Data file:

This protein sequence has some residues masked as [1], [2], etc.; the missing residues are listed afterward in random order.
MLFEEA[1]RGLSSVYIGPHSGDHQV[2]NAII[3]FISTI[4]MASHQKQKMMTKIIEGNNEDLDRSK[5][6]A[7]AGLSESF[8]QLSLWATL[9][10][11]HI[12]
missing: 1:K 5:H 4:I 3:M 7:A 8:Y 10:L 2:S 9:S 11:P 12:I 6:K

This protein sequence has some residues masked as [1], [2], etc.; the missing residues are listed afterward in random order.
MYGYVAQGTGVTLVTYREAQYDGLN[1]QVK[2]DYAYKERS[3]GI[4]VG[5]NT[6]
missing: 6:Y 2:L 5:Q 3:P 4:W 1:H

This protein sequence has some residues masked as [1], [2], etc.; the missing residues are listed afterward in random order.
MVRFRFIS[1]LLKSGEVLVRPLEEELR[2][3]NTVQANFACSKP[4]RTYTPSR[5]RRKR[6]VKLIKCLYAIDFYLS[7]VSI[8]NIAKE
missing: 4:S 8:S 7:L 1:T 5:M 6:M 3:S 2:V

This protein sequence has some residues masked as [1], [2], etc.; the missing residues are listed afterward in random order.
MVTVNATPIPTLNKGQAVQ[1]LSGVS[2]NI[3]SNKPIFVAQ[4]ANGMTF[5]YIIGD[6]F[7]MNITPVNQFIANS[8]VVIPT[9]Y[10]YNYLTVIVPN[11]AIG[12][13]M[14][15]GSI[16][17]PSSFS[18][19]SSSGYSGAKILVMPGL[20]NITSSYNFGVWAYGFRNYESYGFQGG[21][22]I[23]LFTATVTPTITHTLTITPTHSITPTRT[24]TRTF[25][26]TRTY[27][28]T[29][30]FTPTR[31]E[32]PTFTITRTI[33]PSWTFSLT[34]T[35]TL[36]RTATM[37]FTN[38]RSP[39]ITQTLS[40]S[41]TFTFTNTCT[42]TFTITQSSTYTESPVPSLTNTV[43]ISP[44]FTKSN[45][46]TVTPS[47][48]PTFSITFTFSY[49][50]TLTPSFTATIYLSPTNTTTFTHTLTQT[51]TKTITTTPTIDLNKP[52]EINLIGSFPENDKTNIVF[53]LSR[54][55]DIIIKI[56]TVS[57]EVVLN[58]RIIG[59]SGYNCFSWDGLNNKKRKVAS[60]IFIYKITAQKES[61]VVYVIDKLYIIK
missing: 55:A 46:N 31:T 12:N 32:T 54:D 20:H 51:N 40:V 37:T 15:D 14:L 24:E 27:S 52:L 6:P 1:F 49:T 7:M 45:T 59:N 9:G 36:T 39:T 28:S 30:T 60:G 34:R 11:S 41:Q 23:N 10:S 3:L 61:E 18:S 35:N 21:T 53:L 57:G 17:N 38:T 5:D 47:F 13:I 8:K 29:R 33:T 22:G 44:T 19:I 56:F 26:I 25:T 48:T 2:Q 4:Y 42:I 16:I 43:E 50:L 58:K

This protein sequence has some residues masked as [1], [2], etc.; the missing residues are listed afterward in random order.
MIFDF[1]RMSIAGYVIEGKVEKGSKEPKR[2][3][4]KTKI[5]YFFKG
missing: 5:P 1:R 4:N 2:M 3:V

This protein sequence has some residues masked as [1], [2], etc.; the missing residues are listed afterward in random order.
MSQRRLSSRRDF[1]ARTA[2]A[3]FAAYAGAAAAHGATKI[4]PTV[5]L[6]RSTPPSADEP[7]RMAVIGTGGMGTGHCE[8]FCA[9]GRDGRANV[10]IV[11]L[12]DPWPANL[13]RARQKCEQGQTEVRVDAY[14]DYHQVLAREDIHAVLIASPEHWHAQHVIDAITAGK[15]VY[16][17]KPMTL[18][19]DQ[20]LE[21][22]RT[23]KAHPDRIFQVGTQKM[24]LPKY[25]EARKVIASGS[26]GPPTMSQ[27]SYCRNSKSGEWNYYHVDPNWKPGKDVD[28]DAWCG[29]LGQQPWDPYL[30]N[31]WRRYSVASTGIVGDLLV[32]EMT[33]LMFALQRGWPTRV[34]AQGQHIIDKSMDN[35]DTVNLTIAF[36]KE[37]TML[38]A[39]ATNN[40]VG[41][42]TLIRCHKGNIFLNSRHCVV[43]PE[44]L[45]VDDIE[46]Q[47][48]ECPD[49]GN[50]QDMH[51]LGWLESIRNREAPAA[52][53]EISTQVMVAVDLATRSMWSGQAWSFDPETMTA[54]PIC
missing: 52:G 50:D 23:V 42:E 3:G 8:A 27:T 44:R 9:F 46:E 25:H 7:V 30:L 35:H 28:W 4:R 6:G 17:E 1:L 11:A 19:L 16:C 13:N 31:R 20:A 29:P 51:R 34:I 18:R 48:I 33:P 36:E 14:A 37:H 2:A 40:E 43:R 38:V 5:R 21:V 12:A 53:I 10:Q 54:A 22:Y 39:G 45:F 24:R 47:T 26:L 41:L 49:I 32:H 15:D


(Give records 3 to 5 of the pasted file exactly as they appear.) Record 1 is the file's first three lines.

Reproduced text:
This protein sequence has some residues masked as [1], [2], etc.; the missing residues are listed afterward in random order.
MVRFRFIS[1]LLKSGEVLVRPLEEELR[2][3]NTVQANFACSKP[4]RTYTPSR[5]RRKR[6]VKLIKCLYAIDFYLS[7]VSI[8]NIAKE
missing: 4:S 8:S 7:L 1:T 5:M 6:M 3:S 2:V

This protein sequence has some residues masked as [1], [2], etc.; the missing residues are listed afterward in random order.
MVTVNATPIPTLNKGQAVQ[1]LSGVS[2]NI[3]SNKPIFVAQ[4]ANGMTF[5]YIIGD[6]F[7]MNITPVNQFIANS[8]VVIPT[9]Y[10]YNYLTVIVPN[11]AIG[12][13]M[14][15]GSI[16][17]PSSFS[18][19]SSSGYSGAKILVMPGL[20]NITSSYNFGVWAYGFRNYESYGFQGG[21][22]I[23]LFTATVTPTITHTLTITPTHSITPTRT[24]TRTF[25][26]TRTY[27][28]T[29][30]FTPTR[31]E[32]PTFTITRTI[33]PSWTFSLT[34]T[35]TL[36]RTATM[37]FTN[38]RSP[39]ITQTLS[40]S[41]TFTFTNTCT[42]TFTITQSSTYTESPVPSLTNTV[43]ISP[44]FTKSN[45][46]TVTPS[47][48]PTFSITFTFSY[49][50]TLTPSFTATIYLSPTNTTTFTHTLTQT[51]TKTITTTPTIDLNKP[52]EINLIGSFPENDKTNIVF[53]LSR[54][55]DIIIKI[56]TVS[57]EVVLN[58]RIIG[59]SGYNCFSWDGLNNKKRKVAS[60]IFIYKITAQKES[61]VVYVIDKLYIIK
missing: 55:A 46:N 31:T 12:N 32:T 54:D 20:H 51:N 40:V 37:T 15:D 14:L 24:E 27:S 52:L 6:P 1:F 49:T 7:M 45:T 59:N 9:G 36:T 39:T 28:S 30:T 60:G 34:R 11:S 41:Q 23:N 10:S 3:L 61:E 18:S 35:N 21:T 53:L 57:G 17:N 38:T 5:D 47:F 13:I 8:K 29:R 33:T 22:G 44:T 19:I 56:F 26:I 25:T 48:T 2:Q 4:Y 42:I 16:I 43:E 50:L 58:K

This protein sequence has some residues masked as [1], [2], etc.; the missing residues are listed afterward in random order.
MIFDF[1]RMSIAGYVIEGKVEKGSKEPKR[2][3][4]KTKI[5]YFFKG
missing: 5:P 1:R 4:N 2:M 3:V